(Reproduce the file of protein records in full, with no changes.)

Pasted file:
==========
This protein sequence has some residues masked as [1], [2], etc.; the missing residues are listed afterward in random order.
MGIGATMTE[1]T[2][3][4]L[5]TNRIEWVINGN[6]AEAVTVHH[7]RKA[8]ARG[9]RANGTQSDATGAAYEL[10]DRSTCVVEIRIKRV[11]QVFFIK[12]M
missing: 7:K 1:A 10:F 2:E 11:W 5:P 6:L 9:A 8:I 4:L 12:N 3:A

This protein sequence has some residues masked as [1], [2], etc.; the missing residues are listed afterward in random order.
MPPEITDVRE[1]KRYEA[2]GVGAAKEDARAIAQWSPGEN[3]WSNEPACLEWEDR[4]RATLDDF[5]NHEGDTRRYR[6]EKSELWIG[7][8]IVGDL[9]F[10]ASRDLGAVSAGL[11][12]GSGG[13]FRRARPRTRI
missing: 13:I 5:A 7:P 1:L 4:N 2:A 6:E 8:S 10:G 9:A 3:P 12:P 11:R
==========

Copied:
This protein sequence has some residues masked as [1], [2], etc.; the missing residues are listed afterward in random order.
MGIGATMTE[1]T[2][3][4]L[5]TNRIEWVINGN[6]AEAVTVHH[7]RKA[8]ARG[9]RANGTQSDATGAAYEL[10]DRSTCVVEIRIKRV[11]QVFFIK[12]M
missing: 7:K 1:A 10:F 2:E 11:W 5:P 6:L 9:A 8:I 4:L 12:N 3:A

This protein sequence has some residues masked as [1], [2], etc.; the missing residues are listed afterward in random order.
MPPEITDVRE[1]KRYEA[2]GVGAAKEDARAIAQWSPGEN[3]WSNEPACLEWEDR[4]RATLDDF[5]NHEGDTRRYR[6]EKSELWIG[7][8]IVGDL[9]F[10]ASRDLGAVSAGL[11][12]GSGG[13]FRRARPRTRI
missing: 13:I 5:A 7:P 1:L 4:N 2:A 6:E 8:S 10:G 9:A 3:P 12:P 11:R